Whales, penguins, and seals – oh my!

Last week, the Antarctica expedition went through the Drake passage and reached Antarctica. Sid, an AC from Delhi, writes about what he’s seen so far.

penguins1

Penguins sighted last week during the 2041 expedition

Hi everyone!

I was initially supposed to write this post on Wednesday. However, I spent most of Monday and Tuesday MIA due to the effects of the Drake Passage (a rather medieval torture device). I decided to write on Friday instead, so my entry would reflect something other than my newfound friendship with the bed in cabin 335.

The last couple of days have been absolutely surreal. The moment the waters calmed down, the sun shone through and the wildlife emerged. (I’d like to believe this was all in preparation for my return to the deck). Five minutes after I walked onto the deck, we had a whale sighting. And what a sighting it was – the whales seemed to love the attention and kept on reappearing above the surface. We also got to see one of the whales perform a “breach” (a pretty crazy 180° turn while jumping out of the water).

Soon after the whales, we came across a couple of seals just chilling on the icy rocks, and then a few penguins swimming around. We thought that we had probably exhausted our good luck for the day. We were ready to head inside when we passed two large penguin colonies. All in all, it was a pretty good way to get back into the swing of things.

When we woke up bright and early the next morning, we were treated to some wonderful views as we entered the Antarctic Peninsula. However, due to the storms that had earlier made the Drake Passage pretty rough, a large amount of ice was choking up the Lemaire Channel that we needed to cross through. Thanks to the awesome skills of the ship’s Captain, we made it through without too much of a problem. But I won’t lie – there were a couple of discussions regarding a ship that had been stuck in the ice for a month earlier this year.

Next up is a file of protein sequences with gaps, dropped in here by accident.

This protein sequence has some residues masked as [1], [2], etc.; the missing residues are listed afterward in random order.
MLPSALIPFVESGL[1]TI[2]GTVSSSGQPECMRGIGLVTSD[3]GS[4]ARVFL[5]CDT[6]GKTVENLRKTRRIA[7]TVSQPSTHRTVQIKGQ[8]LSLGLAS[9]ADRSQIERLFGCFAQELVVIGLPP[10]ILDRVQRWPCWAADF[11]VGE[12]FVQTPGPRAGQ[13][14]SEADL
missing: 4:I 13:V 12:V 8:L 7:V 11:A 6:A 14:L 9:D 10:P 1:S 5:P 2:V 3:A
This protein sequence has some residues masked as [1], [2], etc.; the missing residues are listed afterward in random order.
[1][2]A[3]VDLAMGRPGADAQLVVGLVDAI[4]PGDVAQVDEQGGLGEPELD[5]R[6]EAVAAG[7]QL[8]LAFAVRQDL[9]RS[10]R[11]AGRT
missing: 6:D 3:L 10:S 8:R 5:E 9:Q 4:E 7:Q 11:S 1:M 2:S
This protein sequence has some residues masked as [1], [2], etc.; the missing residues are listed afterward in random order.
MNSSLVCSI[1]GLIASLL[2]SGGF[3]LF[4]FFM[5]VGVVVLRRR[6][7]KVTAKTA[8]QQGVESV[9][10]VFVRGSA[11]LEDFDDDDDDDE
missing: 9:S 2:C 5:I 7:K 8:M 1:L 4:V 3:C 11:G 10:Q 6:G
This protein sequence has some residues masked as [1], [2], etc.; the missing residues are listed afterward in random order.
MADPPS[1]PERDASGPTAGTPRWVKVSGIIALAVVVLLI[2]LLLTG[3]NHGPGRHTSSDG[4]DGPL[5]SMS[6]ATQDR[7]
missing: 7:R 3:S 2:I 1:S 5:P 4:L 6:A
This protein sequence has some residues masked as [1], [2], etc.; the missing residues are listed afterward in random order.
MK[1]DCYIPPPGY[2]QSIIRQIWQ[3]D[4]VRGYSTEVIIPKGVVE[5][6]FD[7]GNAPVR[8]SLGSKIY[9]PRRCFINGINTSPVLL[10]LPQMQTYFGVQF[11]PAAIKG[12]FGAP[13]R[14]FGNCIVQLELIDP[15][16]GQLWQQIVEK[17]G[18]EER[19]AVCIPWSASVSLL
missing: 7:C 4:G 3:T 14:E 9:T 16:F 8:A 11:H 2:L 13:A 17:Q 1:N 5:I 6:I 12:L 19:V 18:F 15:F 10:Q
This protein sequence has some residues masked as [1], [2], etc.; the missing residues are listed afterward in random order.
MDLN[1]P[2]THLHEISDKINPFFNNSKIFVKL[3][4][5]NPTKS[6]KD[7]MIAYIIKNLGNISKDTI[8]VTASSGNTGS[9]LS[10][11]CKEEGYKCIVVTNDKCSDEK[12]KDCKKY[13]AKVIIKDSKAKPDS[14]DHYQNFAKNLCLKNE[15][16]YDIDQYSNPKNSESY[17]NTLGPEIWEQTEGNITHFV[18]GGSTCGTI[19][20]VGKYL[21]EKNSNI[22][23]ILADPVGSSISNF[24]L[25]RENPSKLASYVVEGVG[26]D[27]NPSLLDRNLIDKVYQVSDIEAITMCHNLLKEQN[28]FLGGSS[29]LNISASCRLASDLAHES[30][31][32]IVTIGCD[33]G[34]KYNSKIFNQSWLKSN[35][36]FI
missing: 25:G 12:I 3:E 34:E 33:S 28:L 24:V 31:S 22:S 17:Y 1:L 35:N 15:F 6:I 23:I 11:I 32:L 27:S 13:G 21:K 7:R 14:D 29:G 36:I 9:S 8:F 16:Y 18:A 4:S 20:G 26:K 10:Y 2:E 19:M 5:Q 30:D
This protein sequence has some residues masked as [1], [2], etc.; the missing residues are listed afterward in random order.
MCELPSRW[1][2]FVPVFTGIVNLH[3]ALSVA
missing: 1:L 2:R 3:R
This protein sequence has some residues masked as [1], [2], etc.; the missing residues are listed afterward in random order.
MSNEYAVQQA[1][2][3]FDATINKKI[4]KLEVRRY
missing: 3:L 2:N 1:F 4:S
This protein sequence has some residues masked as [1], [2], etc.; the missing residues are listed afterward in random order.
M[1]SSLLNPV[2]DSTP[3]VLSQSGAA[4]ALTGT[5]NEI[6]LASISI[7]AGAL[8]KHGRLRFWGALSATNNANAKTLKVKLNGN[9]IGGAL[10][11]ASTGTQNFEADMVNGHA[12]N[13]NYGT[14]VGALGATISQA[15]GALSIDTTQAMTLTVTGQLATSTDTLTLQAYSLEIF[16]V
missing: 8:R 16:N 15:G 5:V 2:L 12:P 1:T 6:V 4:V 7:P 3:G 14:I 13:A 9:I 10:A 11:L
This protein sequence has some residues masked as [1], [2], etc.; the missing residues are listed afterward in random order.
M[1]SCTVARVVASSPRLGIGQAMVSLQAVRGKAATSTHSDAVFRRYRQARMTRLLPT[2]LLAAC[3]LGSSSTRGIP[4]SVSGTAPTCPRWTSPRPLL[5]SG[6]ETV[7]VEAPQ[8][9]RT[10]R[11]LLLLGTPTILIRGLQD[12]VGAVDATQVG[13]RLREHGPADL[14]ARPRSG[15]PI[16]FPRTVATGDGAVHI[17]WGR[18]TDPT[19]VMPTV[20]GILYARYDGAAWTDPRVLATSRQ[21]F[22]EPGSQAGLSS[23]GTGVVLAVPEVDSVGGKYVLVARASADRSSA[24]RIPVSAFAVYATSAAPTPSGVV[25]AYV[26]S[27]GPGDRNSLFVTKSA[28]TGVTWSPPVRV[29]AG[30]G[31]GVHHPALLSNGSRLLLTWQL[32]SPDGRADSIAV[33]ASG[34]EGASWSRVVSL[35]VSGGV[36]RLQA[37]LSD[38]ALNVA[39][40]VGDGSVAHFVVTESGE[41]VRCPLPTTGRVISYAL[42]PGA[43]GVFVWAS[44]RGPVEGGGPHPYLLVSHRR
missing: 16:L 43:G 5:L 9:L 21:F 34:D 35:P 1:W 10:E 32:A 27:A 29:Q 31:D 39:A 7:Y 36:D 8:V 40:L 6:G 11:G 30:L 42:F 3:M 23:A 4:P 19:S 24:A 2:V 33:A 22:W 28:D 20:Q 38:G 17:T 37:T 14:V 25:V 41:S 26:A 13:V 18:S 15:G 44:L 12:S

A view of ice from the ship

A view of ice from the ship

We all then trooped out into the Zodiacs (inflatable rubber boats) and cruised around in the adjacent areas. We encountered a leopard seal within minutes that repeatedly swam up really close to our Zodiacs and presented us with some great photo ops. We then moved on and passed some crab-eater seals, as well as a Weddell seal (which is apparently rarely sighted). Through all this, the icebergs and glaciers provided a beautiful and imposing backdrop.

Cruising in a Zodiac

Cruising in a Zodiac

After lunch on the ship, we returned to the Zodiacs and made our way to Port Charcot (which has an interesting history, look it up!). The weather was incredible. I was literally wearing fewer clothes than I would in the typical Delhi winter. We got an incredible view from the top of the hill. On the way down, we spent some time near a few flocks of penguins and got some great close up views.

While the wildlife and the scenery has been great, we need to give a shout out to the other expedition members as well – they’ve been absolutely awesome, and it’s an amazing mix across fields, ages, and geographies. We’ve got a pretty packed day tomorrow, and we will head out in the evening to camp out on the ice. That promises to be pretty epic, and I’m sure we’ll have a lot to tell about that!

– Sid

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